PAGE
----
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  • Originally posted by naiadknight View Post
    I know that in some cases, changing diet just isn't enough. My sister was one of those. I do know that, when we could get her to follow it, a junk free diet did help her. It just wasn't enough. Now she refuses to medicate or use diet, out of some religious reasoning.
    I know I am a case where diet is all that was needed to change. I cut sulfites due to an allergy and went full paleo. Bam, no more ADHD.
    Knowing that there are some where diet just isn't enough is part of why I held my tongue after the first advice on diet. What I believe to be true, may not be true for the kid.
    agreed. I cut the junk from my daughters diet and there was no change. She is on meds and yeah, its a little better but our life is a roller coaster no matter what the girl is eating.
    Karin


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    • Originally posted by Warmbear View Post

      Who the hell comes up with these studies anyways? the sugar industry?
      Read about brain scans with kids that have ADHD and kids that do not. Its not food that fills in the gaps or lack of food. Yes, the sugar industry fills the world with crap and sugar affects a lot but ADHD is a medical diagnosis.
      Karin


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      • Originally posted by athomeontherange View Post
        There are so many studies that have debunked food being related to ADHD, NOT that I am advocating (although I am guilty with my own child). What an ADHD brain looks like compared to a normal brain is way different. There is a, for lack of a better phrase, dead space where connections just do not happen. Hence, prescribing stimulants to fire those receptors. Some people use stimulants that are medicated and some use non-medicated (mt. Dew).
        Thank you for saying something.

        I really get frustrated when people try to dismiss ADHD as an actual neurological condition and suggest that it can be 'cured' via diet or that it is 'caused' by one's diet. As an adult with ADHD, I can assure you that it is a real issue, and medication is often the best solution. Does eating better (and otherwise living primally) help out by eliminating some moderately-related issues (fatigue, anxiety, etc.)? Yes, of course. Does diet get rid of the root symptoms (forgetfulness, lack of proper focus, inability to motivate yourself)? Nope, not even close.
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        • Originally posted by ssn679doc View Post
          There.... that looks more correct.... Sorry... couldn't resisit....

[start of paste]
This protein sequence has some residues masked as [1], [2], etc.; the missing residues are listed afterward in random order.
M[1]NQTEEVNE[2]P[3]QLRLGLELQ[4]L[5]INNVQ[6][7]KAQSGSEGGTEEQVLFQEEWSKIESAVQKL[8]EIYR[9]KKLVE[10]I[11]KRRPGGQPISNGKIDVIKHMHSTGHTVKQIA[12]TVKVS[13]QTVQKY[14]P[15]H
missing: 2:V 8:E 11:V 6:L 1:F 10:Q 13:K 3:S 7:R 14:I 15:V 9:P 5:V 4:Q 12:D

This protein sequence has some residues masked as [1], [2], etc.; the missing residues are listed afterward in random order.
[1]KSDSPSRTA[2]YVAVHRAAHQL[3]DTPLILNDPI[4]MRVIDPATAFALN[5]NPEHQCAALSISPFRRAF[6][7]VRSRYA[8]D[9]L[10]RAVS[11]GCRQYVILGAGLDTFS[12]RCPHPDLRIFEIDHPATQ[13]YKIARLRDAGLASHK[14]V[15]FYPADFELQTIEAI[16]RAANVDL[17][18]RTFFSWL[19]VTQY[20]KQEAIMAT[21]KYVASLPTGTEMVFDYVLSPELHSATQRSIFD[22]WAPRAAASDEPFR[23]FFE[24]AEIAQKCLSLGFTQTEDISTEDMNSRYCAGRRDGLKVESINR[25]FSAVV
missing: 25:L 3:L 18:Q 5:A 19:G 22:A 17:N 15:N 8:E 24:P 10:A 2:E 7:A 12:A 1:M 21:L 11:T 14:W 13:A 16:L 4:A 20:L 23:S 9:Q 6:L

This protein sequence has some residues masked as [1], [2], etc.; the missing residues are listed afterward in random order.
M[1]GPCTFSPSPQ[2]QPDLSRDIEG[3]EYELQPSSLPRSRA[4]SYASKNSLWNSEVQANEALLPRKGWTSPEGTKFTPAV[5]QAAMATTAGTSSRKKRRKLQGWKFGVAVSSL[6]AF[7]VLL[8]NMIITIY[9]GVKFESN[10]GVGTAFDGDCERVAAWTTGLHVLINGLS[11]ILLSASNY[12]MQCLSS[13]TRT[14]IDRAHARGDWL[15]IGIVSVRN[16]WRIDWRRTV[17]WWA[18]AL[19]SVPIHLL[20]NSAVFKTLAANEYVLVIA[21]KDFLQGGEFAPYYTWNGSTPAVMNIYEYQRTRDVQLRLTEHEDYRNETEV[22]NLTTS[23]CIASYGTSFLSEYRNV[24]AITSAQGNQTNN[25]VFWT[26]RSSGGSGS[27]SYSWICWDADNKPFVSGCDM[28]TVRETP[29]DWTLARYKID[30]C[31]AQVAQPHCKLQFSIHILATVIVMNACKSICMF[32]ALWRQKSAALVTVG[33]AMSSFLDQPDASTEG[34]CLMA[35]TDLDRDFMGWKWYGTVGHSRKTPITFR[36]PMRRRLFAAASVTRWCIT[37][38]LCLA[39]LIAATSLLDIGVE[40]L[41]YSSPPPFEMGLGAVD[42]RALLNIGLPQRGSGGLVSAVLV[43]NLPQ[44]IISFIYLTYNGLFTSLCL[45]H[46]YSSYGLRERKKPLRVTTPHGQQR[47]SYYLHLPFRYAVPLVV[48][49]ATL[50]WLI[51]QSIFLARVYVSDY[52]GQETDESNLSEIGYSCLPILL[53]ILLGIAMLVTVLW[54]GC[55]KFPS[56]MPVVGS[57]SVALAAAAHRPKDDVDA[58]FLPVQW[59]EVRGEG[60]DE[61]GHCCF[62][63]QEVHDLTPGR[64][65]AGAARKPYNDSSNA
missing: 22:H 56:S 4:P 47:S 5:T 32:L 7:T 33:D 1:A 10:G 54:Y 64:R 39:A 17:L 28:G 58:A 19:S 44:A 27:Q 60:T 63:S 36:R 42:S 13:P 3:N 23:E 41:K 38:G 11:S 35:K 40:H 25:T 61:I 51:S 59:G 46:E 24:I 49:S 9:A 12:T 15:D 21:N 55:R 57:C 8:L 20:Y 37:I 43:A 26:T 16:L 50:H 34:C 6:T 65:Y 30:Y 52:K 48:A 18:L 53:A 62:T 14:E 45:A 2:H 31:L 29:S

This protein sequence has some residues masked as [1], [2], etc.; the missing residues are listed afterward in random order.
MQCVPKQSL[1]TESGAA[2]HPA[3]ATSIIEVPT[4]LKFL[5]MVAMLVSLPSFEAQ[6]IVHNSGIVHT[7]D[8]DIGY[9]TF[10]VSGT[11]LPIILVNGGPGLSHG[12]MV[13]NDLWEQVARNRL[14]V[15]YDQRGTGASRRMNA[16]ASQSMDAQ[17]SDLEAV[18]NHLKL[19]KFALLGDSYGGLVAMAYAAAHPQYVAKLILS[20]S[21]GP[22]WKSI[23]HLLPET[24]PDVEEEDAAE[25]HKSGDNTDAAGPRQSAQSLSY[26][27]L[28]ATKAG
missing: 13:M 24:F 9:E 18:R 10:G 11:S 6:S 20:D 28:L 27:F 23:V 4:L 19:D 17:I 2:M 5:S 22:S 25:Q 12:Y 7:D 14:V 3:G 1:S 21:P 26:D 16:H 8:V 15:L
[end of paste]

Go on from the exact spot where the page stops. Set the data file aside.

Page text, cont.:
Lol yes, exactly.

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          • Originally posted by athomeontherange View Post
            Read about brain scans with kids that have ADHD and kids that do not. Its not food that fills in the gaps or lack of food. Yes, the sugar industry fills the world with crap and sugar affects a lot but ADHD is a medical diagnosis.
            Where can we read the studies?
            The Champagne of Beards

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            • Originally posted by RichMahogany View Post
              Where can we read the studies?
              When my daughter goes her to next therapy session I will get the name and author of the book I am referring to. It has pictures of the brain scans I am talking about but some articles to consider are:

              ADHD: Attention Deficit and the Interest-Based Nervous System
              Discovery Health "Causes of ADHD and the ADHD Brain" reference to the grey matter is what I was talking about
              Causes of ADHD
              The influence of components of diet on ... [Rocz Panstw Zakl Hig. 2012] - PubMed - NCBI discusses more of vitamin deficiencies rather than food causing harm

              edit to say: If you live with ADHD either in yourself or your child, you look for anything and everything to help. You research your brains out. You talk with anyone who might possibly have expertise in this area. You try EVERYTHING! I would gently advise you to not cast judgement on the parents of ADHD kids or ADHD adults who are doing the best they can with what they have. I live this life everyday from the moment I wake up, we struggle, to when she goes to bed, again we struggle and everyplace inbetween.
              Last edited by athomeontherange; 10-30-2013, 12:55 PM.
              Karin


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              • Originally posted by accidentalpancake View Post
                Thank you for saying something.

                I really get frustrated when people try to dismiss ADHD as an actual neurological condition and suggest that it can be 'cured' via diet or that it is 'caused' by one's diet. As an adult with ADHD, I can assure you that it is a real issue, and medication is often the best solution. Does eating better (and otherwise living primally) help out by eliminating some moderately-related issues (fatigue, anxiety, etc.)? Yes, of course. Does diet get rid of the root symptoms (forgetfulness, lack of proper focus, inability to motivate yourself)? Nope, not even close.
                your welcome and I totally hear you.
                Karin


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                • Originally posted by athomeontherange View Post
                  When my daughter goes her to next therapy session I will get the name and author of the book I am referring to. It has pictures of the brain scans I am talking about but some articles to consider are:

                  ADHD: Attention Deficit and the Interest-Based Nervous System
                  Discovery Health "Causes of ADHD and the ADHD Brain" reference to the grey matter is what I was talking about